"A Trikke is a three-wheel carving vehicle that moves by body propulsion, so we move our entire body to make this vehicle traverse back and forth," said Andy Pliska, owner of South Bay Trikke.
Pliska said the Trikke was invented in 1989 by an extreme sport athlete who liked bombing down hills but needed something better than a bike.
"We go through neighborhoods, the Rose Bowl, beach. It's really relaxing," said Bill Green of Temple City.
"It's more interesting, not so much that it is easy. You can work your tail off, the fun is that it's good to get out each day," said Rich Goff of Azuza.
Today's Trikkes are human-powered, battery-powered, and there's even one for ski slopes.
Kids' level starts at $100 getting up to $750 in the human-powered version, according to Pliska. And it's $1,300 up to $2,200, depending on the motorized version. Don't worry, there are rentals and you can try before you buy.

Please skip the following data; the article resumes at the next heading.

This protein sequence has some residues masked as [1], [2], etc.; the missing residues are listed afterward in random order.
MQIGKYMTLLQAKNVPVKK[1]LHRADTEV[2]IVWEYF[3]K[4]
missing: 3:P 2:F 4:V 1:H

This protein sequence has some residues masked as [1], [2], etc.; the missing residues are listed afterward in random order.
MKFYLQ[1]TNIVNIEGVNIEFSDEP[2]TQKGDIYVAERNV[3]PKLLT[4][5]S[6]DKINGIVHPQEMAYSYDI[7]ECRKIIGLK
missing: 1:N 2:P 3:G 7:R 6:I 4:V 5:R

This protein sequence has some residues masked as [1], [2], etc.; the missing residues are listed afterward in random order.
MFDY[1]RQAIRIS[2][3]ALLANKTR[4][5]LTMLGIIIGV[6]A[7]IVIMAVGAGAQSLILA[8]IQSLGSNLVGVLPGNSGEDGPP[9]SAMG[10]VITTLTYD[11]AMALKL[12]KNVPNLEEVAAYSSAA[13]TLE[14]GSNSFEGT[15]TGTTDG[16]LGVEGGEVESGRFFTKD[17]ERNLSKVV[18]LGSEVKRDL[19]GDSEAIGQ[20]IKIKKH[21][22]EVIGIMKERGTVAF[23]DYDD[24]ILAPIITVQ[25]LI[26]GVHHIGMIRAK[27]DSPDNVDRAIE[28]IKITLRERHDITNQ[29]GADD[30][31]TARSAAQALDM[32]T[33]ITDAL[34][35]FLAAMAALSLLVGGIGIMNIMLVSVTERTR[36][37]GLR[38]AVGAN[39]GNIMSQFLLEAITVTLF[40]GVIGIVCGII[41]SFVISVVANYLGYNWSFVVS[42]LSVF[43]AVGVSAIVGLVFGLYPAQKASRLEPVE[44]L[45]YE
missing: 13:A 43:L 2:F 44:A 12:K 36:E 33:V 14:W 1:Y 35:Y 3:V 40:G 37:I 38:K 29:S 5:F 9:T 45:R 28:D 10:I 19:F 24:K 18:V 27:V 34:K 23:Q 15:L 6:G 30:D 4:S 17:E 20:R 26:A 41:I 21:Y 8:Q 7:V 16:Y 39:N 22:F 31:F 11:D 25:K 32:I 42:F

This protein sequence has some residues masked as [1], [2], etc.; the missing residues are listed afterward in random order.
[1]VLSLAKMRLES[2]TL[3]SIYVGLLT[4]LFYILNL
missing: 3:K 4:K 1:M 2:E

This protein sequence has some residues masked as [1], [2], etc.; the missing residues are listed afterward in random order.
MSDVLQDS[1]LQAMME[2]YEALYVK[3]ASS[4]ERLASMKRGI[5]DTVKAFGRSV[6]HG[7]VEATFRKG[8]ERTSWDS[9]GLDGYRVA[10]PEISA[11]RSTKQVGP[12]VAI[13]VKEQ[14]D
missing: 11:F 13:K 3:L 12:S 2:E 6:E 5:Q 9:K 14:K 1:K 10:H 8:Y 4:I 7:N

Depending on the model, the Trikke can go about 24 mph for about 24 miles. But if you run out of battery, it's time to get carving.
"You're leaning and you're carving, so you're using a lot of your obliques and you're using your upper body as well as your lower body at the same time, and you don't even realize it because it is so much fun," said trikke trainer Gina Alo.
Starting on a flat surface is a plus for beginners, because hills are brutal.
"It took me a long time to pick it up," said Goff.
But the scenery is great and the rewards are plenty.
"I started out at 360 pounds, and I'm down to 224 and still working," said Goff.
Green has also seen results.
"My love handles seems to shrink, and my legs are stronger," he said.
Alo said just like learning to ride a bike, there can be some mishaps.
"You can jackknife it if you turn too hard. You can lean back a little bit too far," said Alo.
But with three wheels and a wide triangle shape, the machine is stable.
"It attacks you're whole body, so it's not like you're just beating your legs and it's very melodic-type exercise," said Pliska.